When I first spotted The Laundry Man on the Bookazine shelves, I thought at first it was a re-issue of Jake Needham’s book called The Laundry Man, but then I noticed that the author of this one was Ken Rijock, and whilst there are some similarities in the subject of the books, Rijock’s is an autobiography, whilst Needham’s is fiction.
The Laundry Man (ISBN978-0-241-95417-1, Penguin/Viking, 2012) is the tale of Ken Rijock, a once high-flying US lawyer, who found himself as a much needed assistant to the drug traders in Miami as he had some foolproof methods of laundering their ‘dirty’ drug money.
Rijock shows himself to be an archetypal risk-taker, with a live-in lover a female police officer, staying in his house full of drugs. Mind you, his police-lady paramour was no shrinking violet when it came to using the white powder herself either, though he gives the impression that everyone was on a cocaine trip in Miami at that time.
He very quickly makes a name for himself as a trustworthy professional, traveling to the Caribbean each weekend as an erstwhile tourist with a suitcase full of dirty money, which was then used to buy boats and off the shelf businesses.
Finding a suitably ethics-free banker and lawyer made his weekend’s work even easier, as he moved the cash around, selling the boats, transferring large lumps of cash, whilst going into St. Kitts and not even getting a passport stamp.
He attempts to legitimize his actions by saying that his clients had a problem (cleaning dirty money) and he, Ken Rijock was a problem solver.
He tries hard to get the reader on side, drawing attention to the fact that he volunteered for Vietnam, but even that was done to minimize his chances of being exposed to extreme frontline fighting. Ken Rijock had always played the odds to his favor.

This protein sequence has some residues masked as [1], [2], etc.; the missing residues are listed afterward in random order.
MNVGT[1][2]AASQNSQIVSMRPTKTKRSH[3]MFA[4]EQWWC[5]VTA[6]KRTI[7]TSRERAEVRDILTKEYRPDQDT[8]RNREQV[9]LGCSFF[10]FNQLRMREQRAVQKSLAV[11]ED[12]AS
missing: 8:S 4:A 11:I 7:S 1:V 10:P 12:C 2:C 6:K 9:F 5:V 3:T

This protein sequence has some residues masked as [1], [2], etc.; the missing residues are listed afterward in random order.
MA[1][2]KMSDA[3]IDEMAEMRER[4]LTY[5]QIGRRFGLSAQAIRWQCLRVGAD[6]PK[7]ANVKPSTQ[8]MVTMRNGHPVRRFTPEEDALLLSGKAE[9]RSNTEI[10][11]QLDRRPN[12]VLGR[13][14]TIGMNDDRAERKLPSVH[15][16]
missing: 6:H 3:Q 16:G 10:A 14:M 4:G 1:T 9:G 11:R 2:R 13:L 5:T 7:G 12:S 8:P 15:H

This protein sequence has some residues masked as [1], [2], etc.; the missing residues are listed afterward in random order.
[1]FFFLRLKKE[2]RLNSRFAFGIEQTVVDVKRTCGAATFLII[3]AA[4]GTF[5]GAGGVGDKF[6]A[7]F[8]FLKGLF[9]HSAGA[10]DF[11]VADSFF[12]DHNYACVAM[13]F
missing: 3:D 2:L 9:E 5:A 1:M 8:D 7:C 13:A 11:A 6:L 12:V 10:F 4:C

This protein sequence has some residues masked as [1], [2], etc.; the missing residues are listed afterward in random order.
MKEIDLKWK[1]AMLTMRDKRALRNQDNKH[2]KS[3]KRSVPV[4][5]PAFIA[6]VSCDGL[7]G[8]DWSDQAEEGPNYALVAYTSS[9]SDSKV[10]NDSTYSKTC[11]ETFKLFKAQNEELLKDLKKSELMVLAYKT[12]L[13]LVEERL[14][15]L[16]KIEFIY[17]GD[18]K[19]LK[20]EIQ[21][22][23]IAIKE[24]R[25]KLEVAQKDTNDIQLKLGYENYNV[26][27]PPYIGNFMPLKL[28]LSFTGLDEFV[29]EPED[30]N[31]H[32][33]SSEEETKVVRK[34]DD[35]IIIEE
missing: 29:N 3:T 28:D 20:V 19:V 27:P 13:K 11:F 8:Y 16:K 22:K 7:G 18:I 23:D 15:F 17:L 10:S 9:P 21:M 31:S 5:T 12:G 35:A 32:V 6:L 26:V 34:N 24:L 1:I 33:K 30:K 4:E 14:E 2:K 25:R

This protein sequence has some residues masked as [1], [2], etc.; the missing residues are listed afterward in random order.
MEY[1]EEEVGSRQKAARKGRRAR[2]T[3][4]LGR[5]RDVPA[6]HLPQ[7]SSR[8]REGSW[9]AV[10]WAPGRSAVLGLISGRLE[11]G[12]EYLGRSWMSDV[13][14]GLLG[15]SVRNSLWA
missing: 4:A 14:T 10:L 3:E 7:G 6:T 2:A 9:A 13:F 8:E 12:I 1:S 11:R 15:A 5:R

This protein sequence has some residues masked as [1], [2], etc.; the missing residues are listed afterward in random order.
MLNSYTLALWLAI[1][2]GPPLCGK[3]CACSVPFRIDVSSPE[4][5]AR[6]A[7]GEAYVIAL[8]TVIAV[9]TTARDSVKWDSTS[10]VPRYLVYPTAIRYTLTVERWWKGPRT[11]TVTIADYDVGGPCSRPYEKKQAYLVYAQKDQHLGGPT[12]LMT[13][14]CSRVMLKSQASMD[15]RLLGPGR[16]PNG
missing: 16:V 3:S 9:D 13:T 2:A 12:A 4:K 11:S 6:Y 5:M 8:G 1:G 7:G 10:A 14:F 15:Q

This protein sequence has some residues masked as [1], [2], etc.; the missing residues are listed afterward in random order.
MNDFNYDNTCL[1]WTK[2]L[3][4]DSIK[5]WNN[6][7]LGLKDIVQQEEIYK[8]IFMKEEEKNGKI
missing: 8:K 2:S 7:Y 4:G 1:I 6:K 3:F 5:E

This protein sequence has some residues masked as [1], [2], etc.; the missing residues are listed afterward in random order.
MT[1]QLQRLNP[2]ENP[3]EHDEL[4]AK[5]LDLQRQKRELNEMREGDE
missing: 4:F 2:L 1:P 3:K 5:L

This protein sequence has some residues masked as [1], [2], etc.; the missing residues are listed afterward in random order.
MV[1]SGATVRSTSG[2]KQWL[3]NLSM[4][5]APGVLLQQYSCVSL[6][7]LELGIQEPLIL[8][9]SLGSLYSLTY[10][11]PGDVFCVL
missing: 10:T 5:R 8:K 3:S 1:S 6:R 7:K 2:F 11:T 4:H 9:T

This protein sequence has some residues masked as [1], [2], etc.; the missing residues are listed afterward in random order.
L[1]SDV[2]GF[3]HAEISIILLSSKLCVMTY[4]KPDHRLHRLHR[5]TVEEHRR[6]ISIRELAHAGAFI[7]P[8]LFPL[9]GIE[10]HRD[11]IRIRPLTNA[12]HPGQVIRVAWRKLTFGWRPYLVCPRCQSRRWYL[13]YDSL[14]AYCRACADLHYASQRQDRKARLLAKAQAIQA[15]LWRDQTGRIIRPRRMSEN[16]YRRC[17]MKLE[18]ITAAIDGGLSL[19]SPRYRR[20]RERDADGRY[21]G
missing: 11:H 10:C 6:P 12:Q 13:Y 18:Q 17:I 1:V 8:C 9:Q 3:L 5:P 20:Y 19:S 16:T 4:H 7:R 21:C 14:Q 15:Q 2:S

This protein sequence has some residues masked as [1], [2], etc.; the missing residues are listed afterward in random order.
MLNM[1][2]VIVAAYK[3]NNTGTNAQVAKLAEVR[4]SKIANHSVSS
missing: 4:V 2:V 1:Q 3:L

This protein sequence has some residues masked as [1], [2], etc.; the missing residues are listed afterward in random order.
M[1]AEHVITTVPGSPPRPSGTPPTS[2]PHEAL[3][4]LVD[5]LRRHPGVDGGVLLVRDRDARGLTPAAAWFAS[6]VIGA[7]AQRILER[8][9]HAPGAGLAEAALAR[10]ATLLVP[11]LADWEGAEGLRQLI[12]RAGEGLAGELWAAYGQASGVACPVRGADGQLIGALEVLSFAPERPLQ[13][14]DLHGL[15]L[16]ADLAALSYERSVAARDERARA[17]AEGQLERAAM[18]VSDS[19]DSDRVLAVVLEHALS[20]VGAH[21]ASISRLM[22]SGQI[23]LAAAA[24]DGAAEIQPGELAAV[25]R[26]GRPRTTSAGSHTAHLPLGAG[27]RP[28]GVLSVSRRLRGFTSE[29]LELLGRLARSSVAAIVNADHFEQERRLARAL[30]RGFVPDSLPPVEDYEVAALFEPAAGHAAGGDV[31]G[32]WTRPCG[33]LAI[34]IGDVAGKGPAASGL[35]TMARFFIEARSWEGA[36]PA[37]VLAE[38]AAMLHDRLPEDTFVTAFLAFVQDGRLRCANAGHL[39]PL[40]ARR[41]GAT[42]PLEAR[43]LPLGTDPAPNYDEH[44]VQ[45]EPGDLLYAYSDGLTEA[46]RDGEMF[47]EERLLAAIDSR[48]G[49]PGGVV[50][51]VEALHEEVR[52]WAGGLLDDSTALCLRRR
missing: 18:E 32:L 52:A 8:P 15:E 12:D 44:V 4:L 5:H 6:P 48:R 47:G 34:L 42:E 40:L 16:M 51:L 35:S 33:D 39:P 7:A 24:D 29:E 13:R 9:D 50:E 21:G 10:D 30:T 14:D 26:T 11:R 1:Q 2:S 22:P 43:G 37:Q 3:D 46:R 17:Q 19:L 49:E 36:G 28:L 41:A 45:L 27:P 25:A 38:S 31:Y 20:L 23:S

Eventually his launderette collapses around his ears as he gets fingered by those further down the chain of command, and this is where he really pulls in all the favors and instead of getting a 15 year sentence, comes out with a four year one, which then gets cut down to two as he spills the beans on the whole laundry system and those who used it.
It was an interesting book, showing the devious nature of the man, and his profession in the US, where plea-bargaining and behind the scenes machinations make a mockery of the “justice” system. Rijock tries hard to get the reader on side, just as he had tried to get the judge and parole officers on side as well. He does not really succeed, in my opinion, coming across as an opportunist who was in it for everything he could get. At least he appears as an ‘honest’ criminal writer, so he cannot be all bad. However, he does not seem such a likeable ‘baddie’ as opposed to Howard Marks’, AKA Mr. Nice.
At B. 655, this is not a bargain, with so many books now well under B. 600. However the font is large, a boon for all those over 40!